How can you be certain about staff, service user and visitor behaviour in your care home?
Dementia care quality: The need for certainty about actions and behaviour
The statistics around dementia illustrate the scale of the challenge facing society in general and the care sector in particular. There are approximately 420,000 over 65s living in care homes and many of those have mental impairment.
In total, in and out of care settings, some 800,000 people aged 65 and over are living with dementia. In the mid-term, the ageing population means there is a significant need to create tens of thousands more care home places.
For anyone faced with the prospect of having to enter a care home, or those considering entrusting care of a relative to an appropriate organisation, the subject of abuse is likely to be the source of considerable anxiety.
Although incidences of abuse are low, they make headline news; the perception of the problem is amplified and it can be made to seem a widespread issue rather than something that is the exception to the rule. The reputation of a care organisation is difficult to rebuild once it has been tarnished by concerns over care quality.
This is not just about the quality of care. In addition to making sure all procedures are performed to the right quality standard, there is a real need to ensure the behaviour from all sides - staff, service users and visitors - is appropriate.
In some cases, depending on the severity of impairment, service users may not be able fully relate instances of poor treatment and abuse, or the theft of property or money. In other instances, service users may behave inappropriately or be abusive towards staff.
The value of CCTV in assuring dementia care quality
The increasing use of CCTV demonstrates an undeniable fact: It is simply the single most effective method of deterring undesirable behaviour. It follows that CCTV and other compliant, appropriate, integrated security measures are invaluable for ensuring the delivery of safe, high quality dementia and nursing home care.
The position of the highest authority in England, the Care Quality Commission (CQC), is one of ‘conscious neutrality’. It does not provide guidance on whether to use or not use surveillance systems and the CQC does not require providers to use surveillance. Perhaps the best way to interpret this is the CQC believes the decision to deploy CCTV is better left in the hands of each individual care home.
There is a significant public debate around the use CCTV monitoring. Hi Definition (HD) footage enables individuals to be identified. Civil liberties campaigners warn of the ubiquitous nature of cameras and the potential for abuse of personal data laws. And they have a point. All CCTV images need to be in handled in full compliance with the regulatory framework.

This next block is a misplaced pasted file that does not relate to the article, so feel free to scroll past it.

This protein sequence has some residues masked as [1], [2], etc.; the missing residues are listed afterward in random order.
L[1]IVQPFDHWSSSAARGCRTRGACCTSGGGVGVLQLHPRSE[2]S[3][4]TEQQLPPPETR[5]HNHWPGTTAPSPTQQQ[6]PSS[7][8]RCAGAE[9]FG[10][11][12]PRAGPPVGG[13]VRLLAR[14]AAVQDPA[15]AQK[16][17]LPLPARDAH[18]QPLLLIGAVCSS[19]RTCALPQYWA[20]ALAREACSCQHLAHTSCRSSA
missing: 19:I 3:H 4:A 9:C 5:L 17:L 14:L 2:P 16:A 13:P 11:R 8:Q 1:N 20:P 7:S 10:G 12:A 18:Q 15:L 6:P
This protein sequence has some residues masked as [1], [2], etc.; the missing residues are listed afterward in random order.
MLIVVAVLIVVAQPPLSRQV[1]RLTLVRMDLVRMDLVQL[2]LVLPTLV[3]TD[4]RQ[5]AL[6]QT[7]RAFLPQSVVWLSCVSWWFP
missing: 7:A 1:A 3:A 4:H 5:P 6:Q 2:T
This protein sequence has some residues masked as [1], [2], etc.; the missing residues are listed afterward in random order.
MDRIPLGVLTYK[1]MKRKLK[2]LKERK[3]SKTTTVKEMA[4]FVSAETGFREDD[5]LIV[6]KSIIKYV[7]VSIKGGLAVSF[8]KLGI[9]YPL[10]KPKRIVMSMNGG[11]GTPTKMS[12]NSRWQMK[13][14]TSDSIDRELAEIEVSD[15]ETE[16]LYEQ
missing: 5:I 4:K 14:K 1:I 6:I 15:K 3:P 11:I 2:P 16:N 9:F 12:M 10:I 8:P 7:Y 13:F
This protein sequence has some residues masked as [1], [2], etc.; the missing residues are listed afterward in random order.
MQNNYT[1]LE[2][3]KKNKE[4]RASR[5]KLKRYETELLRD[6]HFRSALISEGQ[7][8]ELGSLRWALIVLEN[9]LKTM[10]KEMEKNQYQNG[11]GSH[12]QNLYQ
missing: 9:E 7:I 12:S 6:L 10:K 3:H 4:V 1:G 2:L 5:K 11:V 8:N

Compliance, complexity and concern
The use of CCTV in your dementia care or nursing home setting must be in line with the compliance framework, most directly determined by the Information Commissioner’s Office (ICO) CCTV Code of Practice, the Data Protection Act, 1998 (DPA) and additional legislative instruments including the Freedom of Information Act, 2000, the Human Rights Act, 1998 (HRA), and the Protection of Freedoms Act, 2102.
From the 25th May 2018 the ICO will be the enforcing the new General Data Protection Regulation (GDPR) which overhauls the protection of personal information, including video footage from which individuals may be identified.
There are a number of factors that create complexity and which may give cause for concern, including:
- Monitoring of areas designated as Public, Communal and Private
- The overt use of CCTV and the appropriate use of covert monitoring
- Liberty and restraint and the use of RFID tagging
However, correctly installed, operated and managed, CCTV and integrated security monitoring is able to provide assurance around such issues and provides certainty of behaviour by staff, service users and visitors to a care home.
Make stretched budgets go further with CCTV
The latest advanced video analytics and automated monitoring solutions simplify operation and reduce the need for human monitoring of footage. The latest software is able to monitor video footage in real-time and send alerts when specified behaviours or conditions are observed by cameras.
Such technology can notify care workers to situations as they happen. With resources stretched, staff may not be able to be everywhere, however, an appropriately designed and operated CCTV solution makes them instantly aware of where they are needed.
Create a safer care home with CCTV security monitoring from iC2
For help and expert guidance on any aspect of using CCTV to create a safer environment in which to give and receive dementia care, simply contact iC2 CCTV on 020 3747 1800 or visit www.ic2cctv.com
See us at Dementia Care and Nursing Home Expo 2018 on Stand 7082.